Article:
Effective Communication in Project Management

communication

Ineffective communication causes one-half of all unsuccessful projects (Foong, 2014). Because of this, project managers need to develop communication plans at the onset of their projects. This plan is designed to ensure all stakeholders are engaged and informed at the appropriate level and through the most efficient means of communication. Foong (2014) suggests using a “Power vs. Interest” matrix to guide the development of your communication plan. This matrix (figure 1) will help determine at what level each stakeholder should be engaged and informed.

matrix

Figure 1: Power/Interest grid from https://www.projecttimes.com/articles/effective-communication-a-challenge-to-project-managers.html

Foong’s matrix strategy complies with Charvat’s suggested communication channels (2002). Charvat’s channels of communication outline how and to what level communication should occur with all levels of stakeholders, see figure 2.

communication channel.JPG

Figure 2: Communication Channels from http://www.techrepublic.com/article/project-communications-a-plan-for-getting-your-message-across/

Colorado State University’s “Tips for Developing your Communication Skills” highlights the importance of knowing your audience – find out what modality works best for all parties involved (Learn Effective Communication Strategies in the Workplace, 2015). The modality of communication can greatly impact the success of your project in multiple ways. The intentions of written communication can be misinterpreted. For example, a message conveyed in writing may not be perceived as urgent as the same message conveyed face-to-face. You may also find that some recipient will not respond as quickly via email as they will with a short informal meeting.

Most communication issues can be avoided if an effective communication plan is put into place. The communication plan will set the expectation for how communication will flow into and out of the project, how often communications will occur, and by what modality communication will take place. Charvat (2002) explains how too much or too little communication can hinder a project. A proper communication plan can circumvent this problem.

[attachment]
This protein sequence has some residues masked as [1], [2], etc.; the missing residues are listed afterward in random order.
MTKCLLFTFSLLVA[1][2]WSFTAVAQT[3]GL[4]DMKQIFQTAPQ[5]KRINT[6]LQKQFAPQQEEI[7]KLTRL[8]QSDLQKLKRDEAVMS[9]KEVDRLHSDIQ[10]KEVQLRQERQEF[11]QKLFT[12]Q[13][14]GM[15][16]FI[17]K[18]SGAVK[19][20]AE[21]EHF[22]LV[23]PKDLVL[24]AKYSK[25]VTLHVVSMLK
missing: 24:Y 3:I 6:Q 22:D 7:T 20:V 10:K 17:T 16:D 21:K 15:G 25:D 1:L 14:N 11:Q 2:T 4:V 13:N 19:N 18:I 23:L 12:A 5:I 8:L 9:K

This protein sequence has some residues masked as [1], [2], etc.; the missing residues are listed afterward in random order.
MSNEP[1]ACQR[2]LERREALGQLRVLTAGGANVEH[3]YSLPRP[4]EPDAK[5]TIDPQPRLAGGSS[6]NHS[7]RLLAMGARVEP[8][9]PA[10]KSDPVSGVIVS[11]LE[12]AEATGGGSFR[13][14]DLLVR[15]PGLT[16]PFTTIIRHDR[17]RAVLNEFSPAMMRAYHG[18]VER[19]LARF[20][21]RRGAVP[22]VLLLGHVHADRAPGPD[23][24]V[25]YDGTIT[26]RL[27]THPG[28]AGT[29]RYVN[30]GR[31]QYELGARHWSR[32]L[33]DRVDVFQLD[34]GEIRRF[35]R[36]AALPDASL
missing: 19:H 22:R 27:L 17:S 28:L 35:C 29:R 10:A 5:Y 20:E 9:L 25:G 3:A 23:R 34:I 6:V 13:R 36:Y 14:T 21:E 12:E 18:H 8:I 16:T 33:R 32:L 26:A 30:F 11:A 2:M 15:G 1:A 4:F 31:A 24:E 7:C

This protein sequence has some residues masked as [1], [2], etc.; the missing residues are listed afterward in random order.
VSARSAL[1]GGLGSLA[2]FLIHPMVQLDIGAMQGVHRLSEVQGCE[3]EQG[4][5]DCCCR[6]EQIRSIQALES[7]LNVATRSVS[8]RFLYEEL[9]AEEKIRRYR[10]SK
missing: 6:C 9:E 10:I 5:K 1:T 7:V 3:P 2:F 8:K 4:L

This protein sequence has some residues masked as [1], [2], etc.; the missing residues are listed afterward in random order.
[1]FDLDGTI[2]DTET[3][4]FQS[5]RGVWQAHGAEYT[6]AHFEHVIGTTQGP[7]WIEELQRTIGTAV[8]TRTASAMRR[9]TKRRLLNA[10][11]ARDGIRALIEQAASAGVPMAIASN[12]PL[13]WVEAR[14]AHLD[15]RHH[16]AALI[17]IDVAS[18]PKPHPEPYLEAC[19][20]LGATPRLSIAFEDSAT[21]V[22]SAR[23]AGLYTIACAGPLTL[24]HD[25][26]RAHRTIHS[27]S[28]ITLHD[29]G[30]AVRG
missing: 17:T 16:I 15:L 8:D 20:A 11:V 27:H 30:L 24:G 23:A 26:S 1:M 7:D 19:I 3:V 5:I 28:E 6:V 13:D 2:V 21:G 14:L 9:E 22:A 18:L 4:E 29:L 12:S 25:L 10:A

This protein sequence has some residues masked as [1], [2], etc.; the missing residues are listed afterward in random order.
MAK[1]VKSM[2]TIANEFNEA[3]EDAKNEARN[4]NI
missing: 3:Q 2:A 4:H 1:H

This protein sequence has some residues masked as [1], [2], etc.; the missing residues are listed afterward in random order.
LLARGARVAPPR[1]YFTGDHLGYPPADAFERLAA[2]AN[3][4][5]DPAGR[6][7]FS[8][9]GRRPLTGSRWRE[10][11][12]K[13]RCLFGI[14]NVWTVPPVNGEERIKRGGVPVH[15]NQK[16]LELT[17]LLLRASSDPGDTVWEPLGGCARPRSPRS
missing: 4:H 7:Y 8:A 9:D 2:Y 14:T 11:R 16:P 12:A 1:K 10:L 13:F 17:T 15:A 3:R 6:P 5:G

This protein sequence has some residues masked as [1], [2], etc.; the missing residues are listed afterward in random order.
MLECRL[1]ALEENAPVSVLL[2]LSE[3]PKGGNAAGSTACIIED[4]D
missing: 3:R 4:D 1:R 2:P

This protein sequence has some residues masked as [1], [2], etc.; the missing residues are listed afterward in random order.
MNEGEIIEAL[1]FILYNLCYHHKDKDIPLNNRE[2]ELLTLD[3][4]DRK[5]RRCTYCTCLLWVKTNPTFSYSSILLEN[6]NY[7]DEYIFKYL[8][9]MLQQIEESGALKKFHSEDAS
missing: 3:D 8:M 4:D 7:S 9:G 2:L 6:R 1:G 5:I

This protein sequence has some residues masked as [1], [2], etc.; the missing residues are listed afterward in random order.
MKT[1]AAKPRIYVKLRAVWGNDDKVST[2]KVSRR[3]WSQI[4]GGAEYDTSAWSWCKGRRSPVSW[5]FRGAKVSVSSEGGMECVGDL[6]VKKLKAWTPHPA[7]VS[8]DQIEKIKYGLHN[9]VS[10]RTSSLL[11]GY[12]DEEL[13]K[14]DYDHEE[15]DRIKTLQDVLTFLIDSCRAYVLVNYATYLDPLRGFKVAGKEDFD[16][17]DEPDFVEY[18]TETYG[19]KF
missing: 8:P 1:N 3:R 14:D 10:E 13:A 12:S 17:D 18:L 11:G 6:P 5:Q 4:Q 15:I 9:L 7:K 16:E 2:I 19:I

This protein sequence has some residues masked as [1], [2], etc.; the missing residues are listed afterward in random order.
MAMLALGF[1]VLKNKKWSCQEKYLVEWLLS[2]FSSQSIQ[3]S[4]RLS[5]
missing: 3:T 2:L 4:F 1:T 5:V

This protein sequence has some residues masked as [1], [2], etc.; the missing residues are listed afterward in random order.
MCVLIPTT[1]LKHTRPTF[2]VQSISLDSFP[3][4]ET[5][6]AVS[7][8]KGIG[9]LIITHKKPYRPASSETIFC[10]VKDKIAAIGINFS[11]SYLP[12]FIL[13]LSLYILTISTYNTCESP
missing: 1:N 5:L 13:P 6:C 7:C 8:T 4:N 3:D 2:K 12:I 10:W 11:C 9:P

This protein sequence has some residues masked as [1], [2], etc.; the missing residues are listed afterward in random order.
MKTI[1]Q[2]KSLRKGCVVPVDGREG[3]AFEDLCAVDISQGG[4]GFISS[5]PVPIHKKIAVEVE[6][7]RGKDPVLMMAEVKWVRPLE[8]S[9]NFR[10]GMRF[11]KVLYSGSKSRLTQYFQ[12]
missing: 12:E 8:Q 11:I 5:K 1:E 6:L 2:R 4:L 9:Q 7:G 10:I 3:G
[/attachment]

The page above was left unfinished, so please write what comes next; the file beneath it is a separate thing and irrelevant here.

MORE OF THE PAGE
References:

Charvat, J. (2002, November 13). Project communications: A plan for getting your message across – TechRepublic. Retrieved July 12, 2016, from http://www.techrepublic.com/article/project-communications-a-plan-for-getting-your-message-across/

Foong, M. Y. (2014, April 09). Effective Communication: A Challenge to Project Managers. Retrieved July 12, 2016, from https://www.projecttimes.com/articles/effective-communication-a-challenge-to-project-managers.html

Learn Effective Communication Strategies in the Workplace. (2015, February 12). Retrieved July 12, 2016, from https://csuglobal.edu/blog/make-indispensable-5-workplace-communication-strategies

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Posted on July 12, 2016, in Uncategorized. Bookmark the permalink. 3 Comments.

  1. Excellent post, Natasha. The graphic elements you used, such as Foong’s matrix, were ineresting and engaging, and they helped illustrate the concept being discussed. You also raise a great point about finding out what mode of communication works best for the stakeholders you will be dealing with. Different people have their preferred methods of communication, and the message will be more likely to be understood and appreciated when sent in the recipient’s preferred method. You can definitely see why experts recommend holding a meeting close to lay out the ground rules for communications between team members, as well as between team members and stake holders (Laureate Education, n.d.).

    References:

    Laureate Education, Inc. (Executive Producer). (n.d.). Communicating with stakeholders [Video file]. Retrieved from https://class.waldenu.edu

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  2. I agree with Garth, the images definitely enhance the post. It’s funny, with all the projects I worked, I never really put together a formal communication plan, but I can definitely see how it would have made my life and those around me easier. It’s kind of like applying ISD, to some extent, all teachers put thought into which is the best way to teach a concept, but applying ISD means you have a roadmap instead of simply fumbling around. A communication plan acts in the same way, providing the project manager with a road map instead of fumbling around trying to guess who needs what information. Great post!

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  3. Great post and use of images. I felt that they added when to what you were saying. Your conclusion was also well phrased when you said, “most communication issues can be avoided if an effective communication plan is put into place. The communication plan will set the expectation for how communication will flow into and out of the project, how often communications will occur, and by what modality communication will take place.” This is a great model to use.

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